Anthony Davis’ Change in Shot Selection – Fluke or Trend?

Published: October 30, 2017

There aren’t many things to gripe about regarding Anthony Davis’ offensive game, but one of them may be his affinity for long 2s (two-point shots outside of the paint). Last season, Anthony Davis attempted 572 such shots, accounting for 40% of his total attempts for the season. He made 245 of those long 2s (42.8%), making it the least efficient type of shot in his arsenal from a shot location perspective (0.856 points per shot attempt). Even his 132 three-point attempts – of which he made only 30.3% – resulted in a higher points per shot average of .909. So far this season, however, Davis’ shot distribution looks vastly different than his prior career numbers:

The main difference, of course, is the fact that Davis is moving about half of those mid-range shots to beyond the 3-point line. Despite his sub-par career three-point percentage of around 30%, the points per shot for that 3P% (0.9) is noticeably better than what AD achieves on his career 41.4% rate from mid-range (0.828).

With that concept in mind, it would be interesting to consider how this new shift may impact the Pelicans’ season. Let’s say that Davis attempts the exact same number of shots as last season (1,526) with 40% of them coming in the restricted area, 20% from elsewhere in the paint, 25% from mid-range, and 15% from 3-point range. Let’s also assume that he makes those shots at the exact same rates as last season. The result would be an increase of 70 points, almost one per game. If Davis can increase his 3P% from a bad 30% to a below average 33%, then that would add another 18 points on top of that 70.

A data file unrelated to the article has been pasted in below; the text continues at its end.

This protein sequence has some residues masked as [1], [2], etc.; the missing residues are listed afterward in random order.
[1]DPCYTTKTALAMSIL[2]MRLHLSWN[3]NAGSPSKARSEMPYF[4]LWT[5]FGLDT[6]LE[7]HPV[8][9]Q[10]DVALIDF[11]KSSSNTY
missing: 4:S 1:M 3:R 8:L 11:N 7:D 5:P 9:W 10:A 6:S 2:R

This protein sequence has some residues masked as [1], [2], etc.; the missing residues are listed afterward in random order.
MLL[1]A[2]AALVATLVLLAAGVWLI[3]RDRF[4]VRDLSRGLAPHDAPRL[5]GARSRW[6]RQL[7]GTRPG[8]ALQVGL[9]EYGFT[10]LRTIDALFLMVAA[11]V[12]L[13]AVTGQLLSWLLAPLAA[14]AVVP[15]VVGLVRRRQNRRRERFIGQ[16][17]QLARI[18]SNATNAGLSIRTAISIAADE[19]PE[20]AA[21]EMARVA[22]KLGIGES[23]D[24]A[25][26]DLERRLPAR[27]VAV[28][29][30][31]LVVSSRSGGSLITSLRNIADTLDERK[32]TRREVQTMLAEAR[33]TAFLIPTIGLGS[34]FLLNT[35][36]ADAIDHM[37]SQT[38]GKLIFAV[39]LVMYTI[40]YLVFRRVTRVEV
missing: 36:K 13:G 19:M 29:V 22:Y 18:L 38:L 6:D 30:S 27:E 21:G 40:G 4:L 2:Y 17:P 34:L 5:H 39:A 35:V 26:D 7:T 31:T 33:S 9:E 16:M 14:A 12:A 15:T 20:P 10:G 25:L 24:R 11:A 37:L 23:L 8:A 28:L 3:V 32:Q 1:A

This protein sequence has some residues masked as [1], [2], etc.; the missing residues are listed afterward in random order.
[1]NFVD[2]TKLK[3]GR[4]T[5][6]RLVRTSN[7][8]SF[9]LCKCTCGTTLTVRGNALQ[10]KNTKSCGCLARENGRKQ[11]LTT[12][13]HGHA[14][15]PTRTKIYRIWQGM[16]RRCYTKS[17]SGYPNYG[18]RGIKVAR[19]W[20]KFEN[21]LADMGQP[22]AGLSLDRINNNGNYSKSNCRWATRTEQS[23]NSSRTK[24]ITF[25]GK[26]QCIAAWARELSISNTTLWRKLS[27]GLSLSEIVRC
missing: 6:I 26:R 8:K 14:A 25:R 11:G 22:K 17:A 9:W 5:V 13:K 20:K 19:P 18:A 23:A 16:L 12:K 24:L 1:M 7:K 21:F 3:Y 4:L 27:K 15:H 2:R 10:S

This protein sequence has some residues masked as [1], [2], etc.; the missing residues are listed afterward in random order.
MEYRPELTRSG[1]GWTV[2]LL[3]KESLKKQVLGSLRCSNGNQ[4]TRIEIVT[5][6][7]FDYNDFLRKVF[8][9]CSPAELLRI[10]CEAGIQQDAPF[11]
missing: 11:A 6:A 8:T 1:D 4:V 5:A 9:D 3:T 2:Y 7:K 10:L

That may not sound like much, but consider this: 11 of the 30 NBA teams finished last season with a net rating of somewhere between -1 and +1. Separation occurs closer to the top and bottom of the league, but for those teams packed around the middle (where the Pelicans may find themselves this season), that point or so per game could end up being essential in the ultra-competitive Western Conference.

The easiest and most convenient explanation for AD’s change in shot selection – apart from small sample size – is the poaching of assistant coach Chris Finch from Denver. Comparing Davis to the Nuggets’ star big man Nikola Jokic is admittedly an overly simplistic way to test that theory, but it provides some interesting results. Last season, Jokic attempted 10.2% of his shots between 16 feet out and the 3-point line, per This season? That number is all the way up to 27.8% through 5 games. Teams are no doubt paying more attention to him now, but that is too drastic of a shift to ignore. Couple that with the eye test, and there is a decent amount of evidence to suggest that this shift is more by design than by coincidence.


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